“SONG FOR EWE” is the feature where artists & music people beloved by VELVET SHEEP choose an obscure song they’ve been listening to that day. Today’s a real treat just in time for Record Store Day…
The Catatonics were Syracuse and Central New York’s first hardcore punk band, pioneering the 1981/82 scene there and their breakneck release “Hunted Down” was considered one of the first hardcore/thrash metal crossover releases. Thrown in with chronological contemporaries like Jerry’s Kids, SSD, Negative Approach and even Slayer, The Catatonics were very much the centre of their own suburban orbit in reactionary redneck Reagan’s America. Even though they were only 5 hours from NYC they may as well as been 10 years away from the cultural epicentre, until city expat kid Belvy teamed up with a Florida export called Joe Miller and literally DIY-did it, setting up a band that transmogrified into The Catatonics. They were a band that could change your life.
It’s taken some time, but thank the Southern Lord, “Hunted Down” is being reissued as a 12″ vinyl release tomorrow on said label in time for RSD22, complete with bonus tracks. And as an absolute bonus/treat for us, Belvy has picked a “song for ewe”. Welcome to Velvet Sheep Belvy!
A bit like The Dead Kennedys and Black Flag did for the West Coast, The Catatonics very much the go-to for bands visiting the Central NY state area, and they hosted on their floors the likes of Youth Brigade, Black Flag, 7 Seconds, Gang Green, Suicidal Tendencies, Scream, M.I.A, Die Kreuzen, Husker Du, Necros, GBH, Battalion Of Saints and many more – turning a previous dead zone into an electrified monster of a scene.
With the acceptance and influence of their peers, The Catatonics grew in confidence and after a few tapes their debut record proper, the self released “Hunted Down” featured the “classic” Cats line-up of Belvy, Joe (known now as Jack Shit), Farmer and Jeff Jacques. The ace zine Maximum Rock N’ Roll (a real influence on Velvet Sheep) did a Syracuse feature and perhaps the band’s defining song “Descending In E” featured on the equally seminal Flipside zine’s second comp LP.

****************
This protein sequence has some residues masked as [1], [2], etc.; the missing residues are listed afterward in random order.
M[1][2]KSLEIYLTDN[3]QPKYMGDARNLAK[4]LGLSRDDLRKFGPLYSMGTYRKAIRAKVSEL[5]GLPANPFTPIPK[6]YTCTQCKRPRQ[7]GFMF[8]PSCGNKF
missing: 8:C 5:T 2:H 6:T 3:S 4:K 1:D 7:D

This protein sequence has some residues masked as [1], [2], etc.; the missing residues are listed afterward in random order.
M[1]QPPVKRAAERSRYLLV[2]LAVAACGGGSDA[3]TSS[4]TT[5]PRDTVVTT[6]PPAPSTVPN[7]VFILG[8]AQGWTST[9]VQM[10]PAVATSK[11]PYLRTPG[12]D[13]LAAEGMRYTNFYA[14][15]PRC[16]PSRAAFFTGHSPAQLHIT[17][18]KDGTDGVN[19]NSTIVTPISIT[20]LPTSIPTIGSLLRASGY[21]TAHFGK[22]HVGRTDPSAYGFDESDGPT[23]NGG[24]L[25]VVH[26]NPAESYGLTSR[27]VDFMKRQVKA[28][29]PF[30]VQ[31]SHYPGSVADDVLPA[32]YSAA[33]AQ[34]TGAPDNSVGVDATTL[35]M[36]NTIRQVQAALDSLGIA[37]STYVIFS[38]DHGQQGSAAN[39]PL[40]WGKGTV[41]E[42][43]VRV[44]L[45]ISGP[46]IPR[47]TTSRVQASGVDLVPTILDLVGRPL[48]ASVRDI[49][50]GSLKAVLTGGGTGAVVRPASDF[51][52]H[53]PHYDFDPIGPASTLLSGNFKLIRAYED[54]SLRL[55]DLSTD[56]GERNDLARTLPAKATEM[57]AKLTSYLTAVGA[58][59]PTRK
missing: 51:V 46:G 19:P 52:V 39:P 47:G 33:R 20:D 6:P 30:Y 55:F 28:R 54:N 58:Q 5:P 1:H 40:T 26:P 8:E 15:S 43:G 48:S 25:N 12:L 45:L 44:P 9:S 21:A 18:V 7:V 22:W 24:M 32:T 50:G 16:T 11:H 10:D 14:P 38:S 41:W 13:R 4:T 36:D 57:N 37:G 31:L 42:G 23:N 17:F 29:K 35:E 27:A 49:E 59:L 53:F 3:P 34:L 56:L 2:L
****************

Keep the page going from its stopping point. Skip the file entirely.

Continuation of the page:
Why don’t you dive in here…
The Catatonics light burned strong and bright but with such intensity snuffed itself out quickly (not without leaving scorch marks obvs). Belvy went onto play and record with West Coast hardcore luminaries 7 Seconds, classic Brit punks UK Subs and co-founded NYC glam punks D Generation. A salad days Belvy can also be spotted playing for 7 Seconds on a feature film called “I Still Believe In These Words” about the band’s “Walk Together Rock Together” tour of America and the recording of their “New Wind” album produced by Dischord/Minor Threat’s Ian MacKaye. He’s done loads more besides, but there’s a great Dischord ref in the song pick so that highlight bore repeating…
without further ado, this is Belvy’s “song for ewe”…
“This is the opening track off of what I think is the best punk record of the last 20 years, Flash Flash Flash by The Explosion (from Boston by way of Jade Tree Records).
I remember people called it mod punk when it came out even ‘tho they don’t sound anything like The Jam. I think it was probably more because of their fashion and graphics style
But what it is, is an absolute banger of a GREAT record. It’s full of super catchy songs, loud as fuck guitar, great pic slides and really great snotty vocals. It’s also got a bit of an early Dischord sound and attitude. I go back and forth between No Revolution and Terrorist as my fav track but today I’ll go with No Revolution.
This song (and entire record) still jumps off the turntable and right into your face.
20+ years on and it still sounds fresh and not at all dated.
Put this on, crank it up and I dare you not to be bouncing off the walls, jumping up and down and singing along.
It’s that good.”
THANKS TO BELVY AND LAUREN BARLEY AT RARELY UNABLE PR
Please queue up and pick up The Catatonics reissue of “Hunted Down” (Southern Lord) tomorrow Sat 23 April…
here’s the links to the band too: